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Thermoplastic sheet materials such as acrylic can be softened by heat. When a thermoplastic sheet has been softened, it can be bent, twisted, rolled and stretched. After the thermoplastic has cooled down, it becomes rigid and remains in its new deformed shape. This makes thermoplastic sheet materials suitable for:

Vacuum Forming Process

The vacuum forming process consists of heating a thermoplastic sheet material until it is soft and then drawing it over a mould or pattern using the power of air pressure.

A pattern is first made using a resistant material such as Medium Density Fibreboard (MDF). The sides of the pattern are chamfered so that the vacuum formed plastic can be pulled off it easily. Small holes may be drilled through the pattern at corners and bends. The small holes enable air to be drawn from all parts of the pattern. The vacuum effect draws the softened plastic tightly around all parts of the pattern.

Complex shapes such as model car bodies may be modelled in clay. Plastic sheet materials may be vacuum formed over a clay pattern whilst the clay is still a little soft. This allows the clay to be pulled and scraped out of the vacuum formed plastic after the vacuum forming operation.

Patterns with "under-cuts" may be made from clay because the soft clay can still be removed from the vacuum formed plastic. Clay patterns can be used once because they are usually damaged or completely destroyed during removal from the vacuum formed plastic.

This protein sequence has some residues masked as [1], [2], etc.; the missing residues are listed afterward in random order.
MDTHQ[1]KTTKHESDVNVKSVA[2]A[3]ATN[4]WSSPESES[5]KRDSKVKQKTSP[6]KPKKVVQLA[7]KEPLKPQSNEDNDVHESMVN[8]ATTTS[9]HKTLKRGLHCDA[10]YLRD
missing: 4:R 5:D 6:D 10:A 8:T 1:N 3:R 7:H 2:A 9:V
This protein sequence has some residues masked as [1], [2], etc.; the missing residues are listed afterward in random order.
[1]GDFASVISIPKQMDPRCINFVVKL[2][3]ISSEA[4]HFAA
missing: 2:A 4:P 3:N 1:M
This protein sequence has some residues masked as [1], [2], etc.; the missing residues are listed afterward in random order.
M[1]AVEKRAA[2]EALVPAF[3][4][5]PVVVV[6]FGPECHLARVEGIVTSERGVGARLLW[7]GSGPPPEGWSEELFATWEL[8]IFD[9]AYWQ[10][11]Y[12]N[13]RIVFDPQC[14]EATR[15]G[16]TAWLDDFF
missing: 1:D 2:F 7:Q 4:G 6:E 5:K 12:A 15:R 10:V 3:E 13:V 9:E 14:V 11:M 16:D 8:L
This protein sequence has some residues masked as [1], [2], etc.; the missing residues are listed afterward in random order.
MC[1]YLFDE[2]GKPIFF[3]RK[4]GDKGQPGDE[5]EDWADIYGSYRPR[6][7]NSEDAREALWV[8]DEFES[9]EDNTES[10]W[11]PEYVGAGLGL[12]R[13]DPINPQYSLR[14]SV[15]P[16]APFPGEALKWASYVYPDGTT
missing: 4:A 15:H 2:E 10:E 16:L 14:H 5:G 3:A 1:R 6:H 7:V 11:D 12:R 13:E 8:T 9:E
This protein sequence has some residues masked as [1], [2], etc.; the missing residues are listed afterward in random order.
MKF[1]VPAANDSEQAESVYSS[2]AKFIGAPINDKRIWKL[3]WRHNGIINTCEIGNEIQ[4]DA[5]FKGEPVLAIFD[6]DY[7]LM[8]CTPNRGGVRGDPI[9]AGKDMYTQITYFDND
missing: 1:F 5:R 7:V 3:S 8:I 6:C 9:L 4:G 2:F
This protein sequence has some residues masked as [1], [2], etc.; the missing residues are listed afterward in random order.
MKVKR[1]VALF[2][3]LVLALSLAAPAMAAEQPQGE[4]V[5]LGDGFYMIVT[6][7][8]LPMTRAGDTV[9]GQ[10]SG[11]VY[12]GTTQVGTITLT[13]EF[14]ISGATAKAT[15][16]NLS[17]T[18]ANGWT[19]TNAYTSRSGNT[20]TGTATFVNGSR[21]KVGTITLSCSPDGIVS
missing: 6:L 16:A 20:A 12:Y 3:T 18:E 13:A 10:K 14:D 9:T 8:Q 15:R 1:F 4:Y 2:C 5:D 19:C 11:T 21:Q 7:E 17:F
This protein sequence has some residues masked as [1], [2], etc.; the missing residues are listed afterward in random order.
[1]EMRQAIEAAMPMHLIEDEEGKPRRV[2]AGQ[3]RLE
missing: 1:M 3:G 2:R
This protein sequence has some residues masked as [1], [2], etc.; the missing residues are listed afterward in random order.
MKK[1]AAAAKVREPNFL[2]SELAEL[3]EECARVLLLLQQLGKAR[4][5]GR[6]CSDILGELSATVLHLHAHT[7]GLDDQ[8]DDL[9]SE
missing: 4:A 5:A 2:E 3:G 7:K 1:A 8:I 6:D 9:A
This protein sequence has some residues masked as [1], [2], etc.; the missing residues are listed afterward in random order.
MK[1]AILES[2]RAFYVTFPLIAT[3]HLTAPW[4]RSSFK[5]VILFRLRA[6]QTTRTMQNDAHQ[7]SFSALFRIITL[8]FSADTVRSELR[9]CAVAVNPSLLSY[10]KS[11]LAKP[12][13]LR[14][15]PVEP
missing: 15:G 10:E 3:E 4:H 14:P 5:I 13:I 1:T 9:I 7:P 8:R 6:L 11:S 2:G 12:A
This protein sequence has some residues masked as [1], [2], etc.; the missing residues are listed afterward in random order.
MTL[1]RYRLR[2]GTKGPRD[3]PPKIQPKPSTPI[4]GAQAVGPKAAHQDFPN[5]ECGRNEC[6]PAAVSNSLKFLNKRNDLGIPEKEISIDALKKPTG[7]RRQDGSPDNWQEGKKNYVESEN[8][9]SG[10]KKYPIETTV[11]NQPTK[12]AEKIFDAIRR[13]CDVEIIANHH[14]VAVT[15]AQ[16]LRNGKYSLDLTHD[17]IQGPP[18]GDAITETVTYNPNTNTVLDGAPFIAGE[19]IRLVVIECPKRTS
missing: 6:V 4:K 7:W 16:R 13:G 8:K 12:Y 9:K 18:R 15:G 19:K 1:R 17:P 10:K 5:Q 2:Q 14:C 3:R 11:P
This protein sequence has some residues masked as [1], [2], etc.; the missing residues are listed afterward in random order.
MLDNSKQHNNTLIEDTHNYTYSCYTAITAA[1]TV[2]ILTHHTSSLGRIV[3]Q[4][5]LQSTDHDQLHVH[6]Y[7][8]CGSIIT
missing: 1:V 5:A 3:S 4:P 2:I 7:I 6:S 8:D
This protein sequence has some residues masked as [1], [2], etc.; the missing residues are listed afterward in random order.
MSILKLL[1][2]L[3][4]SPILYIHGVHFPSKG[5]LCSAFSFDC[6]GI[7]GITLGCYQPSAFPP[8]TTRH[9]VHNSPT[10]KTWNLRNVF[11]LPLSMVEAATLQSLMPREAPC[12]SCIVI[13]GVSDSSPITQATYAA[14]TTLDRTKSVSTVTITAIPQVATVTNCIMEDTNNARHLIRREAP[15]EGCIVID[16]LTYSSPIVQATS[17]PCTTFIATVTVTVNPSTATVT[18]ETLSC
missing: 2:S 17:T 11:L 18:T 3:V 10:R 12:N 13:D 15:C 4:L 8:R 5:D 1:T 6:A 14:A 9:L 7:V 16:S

Vacuum Forming Procedure

A pattern is placed in the vacuum former and lowered into the machine. A thermoplastic sheet material is then clamped on the vacuum former and heated until it softens.

Air pressure is added to stretch the plastic slightly so that the plastic stretches more evenly over the pattern when it is being vacuum formed.

The pattern is raised and the vacuum is quickly applied for a few seconds to pull the plastic around the pattern.

When the plastic vacuum forming has hardened off, the clamps may be released and the vacuum formed plastic removed from the vacuum former. The waste material is trimmed off and the edges of the vacuum forming are smoothed and finished.

Typical Materials Used In Vacuum Forming

  • Acrylic PMMA
  • Acrylonitrile Butadiene Styrene ABS
  • Polyester Copolymer PETG
  • Polystyrene PS
  • Polycarbonate PC
  • Polypropylene PP
  • Polyethylene PE
  • Polyvinyl Chloride PVC

(Source: British Plastics Federation).


Please refer to CLEAPSS, Model Risk Assessments for Design and Technology in Secondary Schools and Colleges, Part 1.062 COSHH Regulations.


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